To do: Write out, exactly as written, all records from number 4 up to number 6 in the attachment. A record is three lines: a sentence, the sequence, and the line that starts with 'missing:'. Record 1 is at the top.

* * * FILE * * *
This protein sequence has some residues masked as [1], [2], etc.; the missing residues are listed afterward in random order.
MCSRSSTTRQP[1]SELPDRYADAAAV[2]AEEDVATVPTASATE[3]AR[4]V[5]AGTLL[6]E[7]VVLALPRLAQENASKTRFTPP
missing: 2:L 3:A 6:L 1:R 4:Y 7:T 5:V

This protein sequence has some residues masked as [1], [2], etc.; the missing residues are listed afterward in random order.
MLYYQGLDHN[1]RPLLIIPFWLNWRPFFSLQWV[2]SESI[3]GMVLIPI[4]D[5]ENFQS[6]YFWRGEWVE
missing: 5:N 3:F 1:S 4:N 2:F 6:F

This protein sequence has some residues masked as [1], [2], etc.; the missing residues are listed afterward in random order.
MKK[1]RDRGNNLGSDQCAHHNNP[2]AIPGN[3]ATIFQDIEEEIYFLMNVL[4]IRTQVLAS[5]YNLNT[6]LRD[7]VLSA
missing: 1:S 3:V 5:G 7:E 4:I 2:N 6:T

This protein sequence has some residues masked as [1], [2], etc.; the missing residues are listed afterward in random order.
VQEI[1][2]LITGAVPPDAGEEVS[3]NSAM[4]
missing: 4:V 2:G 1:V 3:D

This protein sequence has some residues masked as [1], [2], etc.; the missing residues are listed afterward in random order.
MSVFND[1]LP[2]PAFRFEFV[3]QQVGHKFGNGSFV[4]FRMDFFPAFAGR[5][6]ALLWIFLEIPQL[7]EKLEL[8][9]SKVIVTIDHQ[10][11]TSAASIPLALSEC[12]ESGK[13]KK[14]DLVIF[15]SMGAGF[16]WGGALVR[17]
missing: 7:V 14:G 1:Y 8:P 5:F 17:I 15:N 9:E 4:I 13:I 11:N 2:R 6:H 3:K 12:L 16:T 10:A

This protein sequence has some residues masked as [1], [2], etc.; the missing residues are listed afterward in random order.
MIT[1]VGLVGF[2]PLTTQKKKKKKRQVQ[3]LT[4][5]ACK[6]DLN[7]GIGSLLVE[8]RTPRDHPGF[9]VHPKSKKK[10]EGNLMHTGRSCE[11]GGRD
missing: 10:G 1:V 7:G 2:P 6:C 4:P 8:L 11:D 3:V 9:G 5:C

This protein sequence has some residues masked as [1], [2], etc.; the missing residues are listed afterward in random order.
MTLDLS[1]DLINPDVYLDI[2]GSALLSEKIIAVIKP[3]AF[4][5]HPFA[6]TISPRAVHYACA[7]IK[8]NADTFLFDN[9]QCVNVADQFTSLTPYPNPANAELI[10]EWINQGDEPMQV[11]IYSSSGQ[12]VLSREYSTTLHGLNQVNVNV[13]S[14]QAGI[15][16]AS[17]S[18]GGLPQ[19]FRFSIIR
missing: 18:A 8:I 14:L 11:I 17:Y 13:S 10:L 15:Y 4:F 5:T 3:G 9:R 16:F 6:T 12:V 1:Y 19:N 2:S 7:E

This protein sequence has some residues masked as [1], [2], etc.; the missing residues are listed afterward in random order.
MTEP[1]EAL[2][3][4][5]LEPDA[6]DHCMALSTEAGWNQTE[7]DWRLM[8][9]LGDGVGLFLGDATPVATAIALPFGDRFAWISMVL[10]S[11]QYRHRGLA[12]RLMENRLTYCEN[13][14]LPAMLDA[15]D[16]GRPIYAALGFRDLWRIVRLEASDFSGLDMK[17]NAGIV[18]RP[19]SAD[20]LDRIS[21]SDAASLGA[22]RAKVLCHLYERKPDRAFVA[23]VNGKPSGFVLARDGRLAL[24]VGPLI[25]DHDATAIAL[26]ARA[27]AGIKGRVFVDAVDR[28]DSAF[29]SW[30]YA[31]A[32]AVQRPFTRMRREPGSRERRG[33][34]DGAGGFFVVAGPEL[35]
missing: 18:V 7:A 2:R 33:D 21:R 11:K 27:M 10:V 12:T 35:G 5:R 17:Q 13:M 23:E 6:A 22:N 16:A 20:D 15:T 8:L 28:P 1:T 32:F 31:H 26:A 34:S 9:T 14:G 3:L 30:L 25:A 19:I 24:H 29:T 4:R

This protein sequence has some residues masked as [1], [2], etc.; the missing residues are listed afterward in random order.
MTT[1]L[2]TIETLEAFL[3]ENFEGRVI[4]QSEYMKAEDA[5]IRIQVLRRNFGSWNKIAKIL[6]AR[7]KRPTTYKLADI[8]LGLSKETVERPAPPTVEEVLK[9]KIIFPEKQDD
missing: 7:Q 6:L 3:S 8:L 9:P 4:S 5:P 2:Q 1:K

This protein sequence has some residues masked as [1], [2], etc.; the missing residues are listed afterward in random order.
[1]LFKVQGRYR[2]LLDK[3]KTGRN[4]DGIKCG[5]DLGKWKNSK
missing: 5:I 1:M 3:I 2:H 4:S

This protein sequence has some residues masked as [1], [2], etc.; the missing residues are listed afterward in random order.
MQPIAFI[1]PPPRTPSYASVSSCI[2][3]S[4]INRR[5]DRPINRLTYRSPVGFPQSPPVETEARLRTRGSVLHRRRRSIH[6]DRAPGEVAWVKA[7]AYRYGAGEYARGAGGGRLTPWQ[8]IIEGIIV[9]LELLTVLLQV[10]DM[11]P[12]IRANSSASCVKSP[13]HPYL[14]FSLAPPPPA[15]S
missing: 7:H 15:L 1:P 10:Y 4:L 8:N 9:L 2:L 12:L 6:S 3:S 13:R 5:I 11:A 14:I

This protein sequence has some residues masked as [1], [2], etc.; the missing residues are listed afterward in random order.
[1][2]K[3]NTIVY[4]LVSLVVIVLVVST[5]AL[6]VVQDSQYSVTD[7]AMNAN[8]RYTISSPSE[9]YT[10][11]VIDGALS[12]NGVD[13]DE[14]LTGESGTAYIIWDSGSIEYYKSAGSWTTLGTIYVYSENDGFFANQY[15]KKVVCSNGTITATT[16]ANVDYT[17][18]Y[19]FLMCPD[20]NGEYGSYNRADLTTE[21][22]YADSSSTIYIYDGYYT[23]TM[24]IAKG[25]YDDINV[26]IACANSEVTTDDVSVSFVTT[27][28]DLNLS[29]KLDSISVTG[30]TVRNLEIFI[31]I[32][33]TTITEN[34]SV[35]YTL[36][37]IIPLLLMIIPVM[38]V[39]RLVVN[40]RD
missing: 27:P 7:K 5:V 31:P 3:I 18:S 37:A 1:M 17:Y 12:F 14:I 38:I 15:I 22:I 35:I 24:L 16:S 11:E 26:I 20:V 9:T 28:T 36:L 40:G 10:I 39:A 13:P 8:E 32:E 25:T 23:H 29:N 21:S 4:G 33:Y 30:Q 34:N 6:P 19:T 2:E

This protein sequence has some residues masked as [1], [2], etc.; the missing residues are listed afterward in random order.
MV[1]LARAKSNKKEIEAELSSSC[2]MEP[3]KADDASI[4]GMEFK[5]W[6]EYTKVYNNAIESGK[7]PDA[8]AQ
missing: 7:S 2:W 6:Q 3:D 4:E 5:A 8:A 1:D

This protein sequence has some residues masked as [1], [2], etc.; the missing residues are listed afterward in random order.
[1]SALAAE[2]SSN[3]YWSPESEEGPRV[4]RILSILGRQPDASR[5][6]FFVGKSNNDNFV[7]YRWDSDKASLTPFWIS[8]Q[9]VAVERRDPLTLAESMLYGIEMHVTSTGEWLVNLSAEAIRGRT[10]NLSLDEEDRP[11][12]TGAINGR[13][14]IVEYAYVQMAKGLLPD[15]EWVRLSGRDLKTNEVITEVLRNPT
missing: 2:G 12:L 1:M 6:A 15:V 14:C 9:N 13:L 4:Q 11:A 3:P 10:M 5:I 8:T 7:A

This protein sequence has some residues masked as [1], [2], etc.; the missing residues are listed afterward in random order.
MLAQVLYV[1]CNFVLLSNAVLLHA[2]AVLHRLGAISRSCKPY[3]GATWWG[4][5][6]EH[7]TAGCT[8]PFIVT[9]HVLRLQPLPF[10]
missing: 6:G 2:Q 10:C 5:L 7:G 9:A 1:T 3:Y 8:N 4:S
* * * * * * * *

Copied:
This protein sequence has some residues masked as [1], [2], etc.; the missing residues are listed afterward in random order.
VQEI[1][2]LITGAVPPDAGEEVS[3]NSAM[4]
missing: 4:V 2:G 1:V 3:D

This protein sequence has some residues masked as [1], [2], etc.; the missing residues are listed afterward in random order.
MSVFND[1]LP[2]PAFRFEFV[3]QQVGHKFGNGSFV[4]FRMDFFPAFAGR[5][6]ALLWIFLEIPQL[7]EKLEL[8][9]SKVIVTIDHQ[10][11]TSAASIPLALSEC[12]ESGK[13]KK[14]DLVIF[15]SMGAGF[16]WGGALVR[17]
missing: 7:V 14:G 1:Y 8:P 5:F 17:I 15:N 9:E 4:I 13:I 11:N 2:R 6:H 3:K 12:L 16:T 10:A

This protein sequence has some residues masked as [1], [2], etc.; the missing residues are listed afterward in random order.
MIT[1]VGLVGF[2]PLTTQKKKKKKRQVQ[3]LT[4][5]ACK[6]DLN[7]GIGSLLVE[8]RTPRDHPGF[9]VHPKSKKK[10]EGNLMHTGRSCE[11]GGRD
missing: 10:G 1:V 7:G 2:P 6:C 4:P 8:L 11:D 3:V 9:G 5:C